Winnipeggers exchanged 1,700 guns for cameras

Winnipeg police say the Pixels for Pistols program was a big success, with more than 1,700 guns surrendered to police in exchange for digital cameras.
Some of the 1,700 firearms that were turned over to Winnipeg police as part of the Pixels for Pistols program. About 13,000 rounds of ammunition were also collected during the month-long initiative. (Winnipeg Police Service)

Winnipeg police say the Pixels for Pistols program was a big success, with about 1,700 guns surrendered within a month.

The program, which ran through the month of November, invited Winnipeggers to turn in their unwanted firearms in exchange for a Panasonic digital point-and-shoot camera and/or a gift card from Henry's Photo.

In all, more than 1,700 firearms and 13,000 rounds of ammunition were surrendered, police announced Tuesday.

"Pixels for Pistols has been the most successful voluntary firearms collection program in the City of Winnipeg's history," Mayor Sam Katz stated in a release.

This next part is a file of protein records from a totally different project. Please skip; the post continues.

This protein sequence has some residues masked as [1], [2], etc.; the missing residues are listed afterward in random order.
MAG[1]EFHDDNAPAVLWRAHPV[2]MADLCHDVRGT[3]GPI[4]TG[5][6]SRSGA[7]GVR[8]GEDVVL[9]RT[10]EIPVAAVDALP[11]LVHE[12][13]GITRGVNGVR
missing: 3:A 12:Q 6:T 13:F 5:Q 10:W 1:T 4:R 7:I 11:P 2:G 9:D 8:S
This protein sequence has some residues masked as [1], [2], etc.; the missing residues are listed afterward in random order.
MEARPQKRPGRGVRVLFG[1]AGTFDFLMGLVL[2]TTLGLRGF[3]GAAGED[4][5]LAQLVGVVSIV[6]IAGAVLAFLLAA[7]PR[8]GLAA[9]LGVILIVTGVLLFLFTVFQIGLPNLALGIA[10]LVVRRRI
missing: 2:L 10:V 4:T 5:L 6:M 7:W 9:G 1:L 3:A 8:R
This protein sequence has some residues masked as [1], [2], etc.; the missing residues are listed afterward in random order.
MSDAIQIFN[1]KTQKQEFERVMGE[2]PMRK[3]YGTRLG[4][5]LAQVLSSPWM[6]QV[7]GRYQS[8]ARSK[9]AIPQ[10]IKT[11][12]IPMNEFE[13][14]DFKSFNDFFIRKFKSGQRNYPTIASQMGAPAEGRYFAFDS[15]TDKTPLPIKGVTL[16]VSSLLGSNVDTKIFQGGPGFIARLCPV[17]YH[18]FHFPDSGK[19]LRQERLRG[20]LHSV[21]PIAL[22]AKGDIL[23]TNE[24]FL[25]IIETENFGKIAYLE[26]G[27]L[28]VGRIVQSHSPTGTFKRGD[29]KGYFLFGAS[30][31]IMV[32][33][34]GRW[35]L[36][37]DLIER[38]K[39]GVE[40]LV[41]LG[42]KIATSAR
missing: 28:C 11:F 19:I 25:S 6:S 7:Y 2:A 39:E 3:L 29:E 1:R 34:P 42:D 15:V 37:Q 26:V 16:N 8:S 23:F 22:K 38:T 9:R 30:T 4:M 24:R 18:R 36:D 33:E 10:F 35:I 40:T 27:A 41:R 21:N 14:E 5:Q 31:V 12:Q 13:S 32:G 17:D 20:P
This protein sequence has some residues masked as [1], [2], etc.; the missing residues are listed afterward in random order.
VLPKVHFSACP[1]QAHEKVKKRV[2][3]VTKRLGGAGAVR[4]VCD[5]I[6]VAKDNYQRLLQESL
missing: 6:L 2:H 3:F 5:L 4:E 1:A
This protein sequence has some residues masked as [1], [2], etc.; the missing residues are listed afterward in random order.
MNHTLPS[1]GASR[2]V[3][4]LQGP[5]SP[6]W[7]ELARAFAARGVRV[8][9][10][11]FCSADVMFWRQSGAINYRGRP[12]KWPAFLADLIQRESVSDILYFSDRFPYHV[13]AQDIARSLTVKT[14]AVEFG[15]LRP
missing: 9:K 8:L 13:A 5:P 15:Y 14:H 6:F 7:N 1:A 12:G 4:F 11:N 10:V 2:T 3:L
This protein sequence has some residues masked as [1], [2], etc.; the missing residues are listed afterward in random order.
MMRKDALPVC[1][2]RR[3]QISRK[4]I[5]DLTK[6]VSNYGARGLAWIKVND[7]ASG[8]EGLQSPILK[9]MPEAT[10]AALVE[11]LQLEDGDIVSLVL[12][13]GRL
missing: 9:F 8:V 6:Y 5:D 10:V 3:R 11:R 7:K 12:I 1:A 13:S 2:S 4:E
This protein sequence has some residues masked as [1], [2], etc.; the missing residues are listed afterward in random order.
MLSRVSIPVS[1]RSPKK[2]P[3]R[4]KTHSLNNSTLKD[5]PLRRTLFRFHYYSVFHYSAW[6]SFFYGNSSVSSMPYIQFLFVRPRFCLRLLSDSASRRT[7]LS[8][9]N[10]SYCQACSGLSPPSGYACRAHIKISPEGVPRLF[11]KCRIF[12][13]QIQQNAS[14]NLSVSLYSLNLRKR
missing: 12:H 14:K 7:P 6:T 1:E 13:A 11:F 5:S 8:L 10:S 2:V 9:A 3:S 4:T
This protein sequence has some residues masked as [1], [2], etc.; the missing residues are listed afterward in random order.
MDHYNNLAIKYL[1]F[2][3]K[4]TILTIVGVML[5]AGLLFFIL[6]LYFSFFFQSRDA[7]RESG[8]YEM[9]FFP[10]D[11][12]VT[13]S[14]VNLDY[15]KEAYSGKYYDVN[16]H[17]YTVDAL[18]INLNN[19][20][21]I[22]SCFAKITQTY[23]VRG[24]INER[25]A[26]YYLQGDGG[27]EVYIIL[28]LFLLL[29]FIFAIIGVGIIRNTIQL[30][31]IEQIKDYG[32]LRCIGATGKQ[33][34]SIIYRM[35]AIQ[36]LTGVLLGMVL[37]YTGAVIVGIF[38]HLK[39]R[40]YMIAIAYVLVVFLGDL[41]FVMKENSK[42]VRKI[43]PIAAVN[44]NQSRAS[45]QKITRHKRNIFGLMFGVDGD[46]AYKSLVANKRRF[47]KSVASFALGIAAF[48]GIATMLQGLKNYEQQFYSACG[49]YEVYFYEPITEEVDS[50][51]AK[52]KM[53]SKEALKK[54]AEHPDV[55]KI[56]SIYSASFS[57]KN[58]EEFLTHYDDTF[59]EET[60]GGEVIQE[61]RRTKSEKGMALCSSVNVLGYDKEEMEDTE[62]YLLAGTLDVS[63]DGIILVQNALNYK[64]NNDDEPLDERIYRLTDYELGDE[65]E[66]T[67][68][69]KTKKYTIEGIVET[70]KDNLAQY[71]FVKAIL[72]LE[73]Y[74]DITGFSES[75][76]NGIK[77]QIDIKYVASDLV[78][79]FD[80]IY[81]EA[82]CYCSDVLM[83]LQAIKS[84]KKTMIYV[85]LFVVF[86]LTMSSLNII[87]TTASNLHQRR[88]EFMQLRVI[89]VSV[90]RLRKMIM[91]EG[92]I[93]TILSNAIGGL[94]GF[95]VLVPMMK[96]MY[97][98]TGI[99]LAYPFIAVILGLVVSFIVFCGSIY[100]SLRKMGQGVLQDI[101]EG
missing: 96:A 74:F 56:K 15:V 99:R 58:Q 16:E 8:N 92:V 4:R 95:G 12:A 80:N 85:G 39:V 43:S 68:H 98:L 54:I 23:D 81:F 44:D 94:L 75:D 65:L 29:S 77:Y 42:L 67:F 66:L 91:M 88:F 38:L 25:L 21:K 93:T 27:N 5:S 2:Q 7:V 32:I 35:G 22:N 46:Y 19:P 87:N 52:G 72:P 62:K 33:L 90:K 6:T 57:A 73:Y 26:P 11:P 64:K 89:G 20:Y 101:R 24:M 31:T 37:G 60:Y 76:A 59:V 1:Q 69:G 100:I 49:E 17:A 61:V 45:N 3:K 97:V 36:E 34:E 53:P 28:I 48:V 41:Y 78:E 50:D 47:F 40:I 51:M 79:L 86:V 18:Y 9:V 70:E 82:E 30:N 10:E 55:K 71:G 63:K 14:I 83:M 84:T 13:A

A gun amnesty program from two years ago netted just under 200 firearms.

The Pixels for Pistols program was a partnership between city police, Henry's Photo and Panasonic.

Gun owners called police to arrange a time when officers could pick up their unwanted firearms, which included rifles and handguns. The guns were not to be dropped off at police headquarters or at any Henry's stores.

Police say the fact that 1,700 firearms have been surrendered to police means those weapons won't end up in the hands of criminals.